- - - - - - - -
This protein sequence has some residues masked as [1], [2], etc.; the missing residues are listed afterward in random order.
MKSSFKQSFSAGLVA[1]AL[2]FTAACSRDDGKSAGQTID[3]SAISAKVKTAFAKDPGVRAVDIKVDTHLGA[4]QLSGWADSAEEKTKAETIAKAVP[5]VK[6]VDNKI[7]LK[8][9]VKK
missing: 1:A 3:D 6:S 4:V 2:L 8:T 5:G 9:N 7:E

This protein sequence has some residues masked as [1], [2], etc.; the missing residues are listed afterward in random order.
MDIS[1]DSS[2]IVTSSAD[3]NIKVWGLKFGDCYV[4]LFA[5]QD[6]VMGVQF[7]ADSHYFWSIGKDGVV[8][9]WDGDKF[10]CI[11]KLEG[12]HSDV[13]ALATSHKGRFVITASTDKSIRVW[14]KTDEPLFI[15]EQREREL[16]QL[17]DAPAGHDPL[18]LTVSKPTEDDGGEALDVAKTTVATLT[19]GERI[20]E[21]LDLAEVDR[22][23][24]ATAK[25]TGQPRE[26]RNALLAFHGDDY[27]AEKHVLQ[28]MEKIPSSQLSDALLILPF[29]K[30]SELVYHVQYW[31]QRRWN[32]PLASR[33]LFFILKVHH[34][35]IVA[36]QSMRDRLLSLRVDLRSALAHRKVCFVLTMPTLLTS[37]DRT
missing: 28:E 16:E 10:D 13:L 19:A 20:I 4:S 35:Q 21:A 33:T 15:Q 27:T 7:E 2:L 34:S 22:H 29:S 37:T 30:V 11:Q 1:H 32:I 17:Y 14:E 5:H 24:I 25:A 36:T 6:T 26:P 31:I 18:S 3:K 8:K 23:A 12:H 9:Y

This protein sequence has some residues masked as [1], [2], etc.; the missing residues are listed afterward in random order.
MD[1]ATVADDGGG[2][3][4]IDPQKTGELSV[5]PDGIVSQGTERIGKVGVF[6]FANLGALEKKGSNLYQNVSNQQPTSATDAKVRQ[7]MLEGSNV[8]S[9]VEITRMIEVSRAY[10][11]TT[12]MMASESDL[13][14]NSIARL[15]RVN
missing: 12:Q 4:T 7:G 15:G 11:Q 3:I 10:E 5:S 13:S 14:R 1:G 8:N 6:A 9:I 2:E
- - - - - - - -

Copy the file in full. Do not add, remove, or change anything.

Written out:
This protein sequence has some residues masked as [1], [2], etc.; the missing residues are listed afterward in random order.
MKSSFKQSFSAGLVA[1]AL[2]FTAACSRDDGKSAGQTID[3]SAISAKVKTAFAKDPGVRAVDIKVDTHLGA[4]QLSGWADSAEEKTKAETIAKAVP[5]VK[6]VDNKI[7]LK[8][9]VKK
missing: 1:A 3:D 6:S 4:V 2:L 8:T 5:G 9:N 7:E

This protein sequence has some residues masked as [1], [2], etc.; the missing residues are listed afterward in random order.
MDIS[1]DSS[2]IVTSSAD[3]NIKVWGLKFGDCYV[4]LFA[5]QD[6]VMGVQF[7]ADSHYFWSIGKDGVV[8][9]WDGDKF[10]CI[11]KLEG[12]HSDV[13]ALATSHKGRFVITASTDKSIRVW[14]KTDEPLFI[15]EQREREL[16]QL[17]DAPAGHDPL[18]LTVSKPTEDDGGEALDVAKTTVATLT[19]GERI[20]E[21]LDLAEVDR[22][23][24]ATAK[25]TGQPRE[26]RNALLAFHGDDY[27]AEKHVLQ[28]MEKIPSSQLSDALLILPF[29]K[30]SELVYHVQYW[31]QRRWN[32]PLASR[33]LFFILKVHH[34][35]IVA[36]QSMRDRLLSLRVDLRSALAHRKVCFVLTMPTLLTS[37]DRT
missing: 28:E 16:E 10:D 13:L 19:A 20:I 4:S 35:Q 21:A 33:T 15:Q 27:T 7:E 2:L 34:S 22:H 29:S 37:T 30:V 11:Q 1:H 32:I 17:Y 14:E 5:H 24:I 25:A 36:T 6:T 26:P 31:I 18:S 3:K 8:K 23:A 12:H 9:Y

This protein sequence has some residues masked as [1], [2], etc.; the missing residues are listed afterward in random order.
MD[1]ATVADDGGG[2][3][4]IDPQKTGELSV[5]PDGIVSQGTERIGKVGVF[6]FANLGALEKKGSNLYQNVSNQQPTSATDAKVRQ[7]MLEGSNV[8]S[9]VEITRMIEVSRAY[10][11]TT[12]MMASESDL[13][14]NSIARL[15]RVN
missing: 12:Q 4:T 7:G 15:G 11:Q 3:I 10:E 5:S 13:S 14:R 1:G 8:N 6:A 9:I 2:E